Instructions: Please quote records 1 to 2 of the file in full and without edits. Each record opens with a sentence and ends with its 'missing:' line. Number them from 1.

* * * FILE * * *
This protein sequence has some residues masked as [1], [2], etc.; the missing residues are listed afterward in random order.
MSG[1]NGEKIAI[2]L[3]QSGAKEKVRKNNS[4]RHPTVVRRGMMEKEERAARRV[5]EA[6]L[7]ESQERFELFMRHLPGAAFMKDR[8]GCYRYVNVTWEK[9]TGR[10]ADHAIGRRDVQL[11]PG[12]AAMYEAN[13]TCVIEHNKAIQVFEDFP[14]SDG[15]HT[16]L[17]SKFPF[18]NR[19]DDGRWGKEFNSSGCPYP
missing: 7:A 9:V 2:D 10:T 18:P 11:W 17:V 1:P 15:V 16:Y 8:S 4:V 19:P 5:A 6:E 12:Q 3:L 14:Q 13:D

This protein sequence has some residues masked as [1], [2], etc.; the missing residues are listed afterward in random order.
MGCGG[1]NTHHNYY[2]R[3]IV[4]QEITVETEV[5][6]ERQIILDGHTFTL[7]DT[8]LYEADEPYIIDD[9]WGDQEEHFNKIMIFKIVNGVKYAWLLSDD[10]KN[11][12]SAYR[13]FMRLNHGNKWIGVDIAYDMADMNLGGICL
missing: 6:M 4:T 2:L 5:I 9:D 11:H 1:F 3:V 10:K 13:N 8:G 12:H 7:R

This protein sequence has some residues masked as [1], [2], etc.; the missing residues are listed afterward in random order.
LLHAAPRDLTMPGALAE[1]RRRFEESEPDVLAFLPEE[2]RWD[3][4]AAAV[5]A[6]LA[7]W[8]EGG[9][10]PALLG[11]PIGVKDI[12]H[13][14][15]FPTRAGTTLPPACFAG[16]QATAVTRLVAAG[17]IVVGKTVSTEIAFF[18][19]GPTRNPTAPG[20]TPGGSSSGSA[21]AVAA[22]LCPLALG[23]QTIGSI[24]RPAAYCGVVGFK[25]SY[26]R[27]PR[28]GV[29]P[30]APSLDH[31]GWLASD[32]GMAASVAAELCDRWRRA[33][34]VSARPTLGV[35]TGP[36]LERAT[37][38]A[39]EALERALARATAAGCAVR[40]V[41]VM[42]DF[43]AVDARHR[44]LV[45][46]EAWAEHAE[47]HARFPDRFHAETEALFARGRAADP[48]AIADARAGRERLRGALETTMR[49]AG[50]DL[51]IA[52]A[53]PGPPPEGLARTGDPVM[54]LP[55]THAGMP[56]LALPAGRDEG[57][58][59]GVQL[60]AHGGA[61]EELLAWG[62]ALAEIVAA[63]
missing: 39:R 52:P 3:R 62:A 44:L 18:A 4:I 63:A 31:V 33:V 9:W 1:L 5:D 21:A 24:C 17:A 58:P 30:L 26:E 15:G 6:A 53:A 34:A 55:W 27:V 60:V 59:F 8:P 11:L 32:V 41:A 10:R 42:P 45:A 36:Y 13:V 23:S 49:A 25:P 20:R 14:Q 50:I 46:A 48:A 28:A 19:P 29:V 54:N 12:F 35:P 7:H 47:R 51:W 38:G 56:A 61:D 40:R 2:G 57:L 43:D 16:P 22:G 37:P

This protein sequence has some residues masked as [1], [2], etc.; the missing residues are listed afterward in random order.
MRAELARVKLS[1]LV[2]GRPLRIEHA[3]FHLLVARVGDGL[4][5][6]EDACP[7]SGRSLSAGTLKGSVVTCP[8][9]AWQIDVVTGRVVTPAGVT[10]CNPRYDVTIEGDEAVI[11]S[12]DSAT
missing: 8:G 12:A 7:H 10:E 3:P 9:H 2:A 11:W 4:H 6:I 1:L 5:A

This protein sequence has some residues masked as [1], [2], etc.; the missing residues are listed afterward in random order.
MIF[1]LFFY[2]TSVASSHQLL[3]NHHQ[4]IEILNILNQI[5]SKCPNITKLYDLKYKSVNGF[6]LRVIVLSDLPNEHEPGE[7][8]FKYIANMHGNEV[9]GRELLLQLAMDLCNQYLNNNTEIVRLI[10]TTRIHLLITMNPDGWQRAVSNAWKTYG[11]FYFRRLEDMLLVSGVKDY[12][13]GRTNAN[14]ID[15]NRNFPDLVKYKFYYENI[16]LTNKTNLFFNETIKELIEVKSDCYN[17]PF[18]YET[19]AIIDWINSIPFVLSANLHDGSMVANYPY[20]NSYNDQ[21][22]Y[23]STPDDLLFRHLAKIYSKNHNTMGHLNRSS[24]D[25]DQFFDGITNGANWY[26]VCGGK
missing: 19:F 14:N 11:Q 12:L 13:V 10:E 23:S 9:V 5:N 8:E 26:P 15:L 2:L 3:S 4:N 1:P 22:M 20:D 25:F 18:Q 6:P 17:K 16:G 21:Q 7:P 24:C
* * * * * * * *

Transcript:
This protein sequence has some residues masked as [1], [2], etc.; the missing residues are listed afterward in random order.
MSG[1]NGEKIAI[2]L[3]QSGAKEKVRKNNS[4]RHPTVVRRGMMEKEERAARRV[5]EA[6]L[7]ESQERFELFMRHLPGAAFMKDR[8]GCYRYVNVTWEK[9]TGR[10]ADHAIGRRDVQL[11]PG[12]AAMYEAN[13]TCVIEHNKAIQVFEDFP[14]SDG[15]HT[16]L[17]SKFPF[18]NR[19]DDGRWGKEFNSSGCPYP
missing: 7:A 9:V 2:D 10:T 18:P 11:W 17:V 1:P 15:V 16:Y 8:S 4:V 19:P 5:A 6:E 12:Q 3:L 14:Q 13:D

This protein sequence has some residues masked as [1], [2], etc.; the missing residues are listed afterward in random order.
MGCGG[1]NTHHNYY[2]R[3]IV[4]QEITVETEV[5][6]ERQIILDGHTFTL[7]DT[8]LYEADEPYIIDD[9]WGDQEEHFNKIMIFKIVNGVKYAWLLSDD[10]KN[11][12]SAYR[13]FMRLNHGNKWIGVDIAYDMADMNLGGICL
missing: 6:M 4:T 2:L 5:I 9:D 11:H 1:F 3:V 10:K 13:N 8:G 12:H 7:R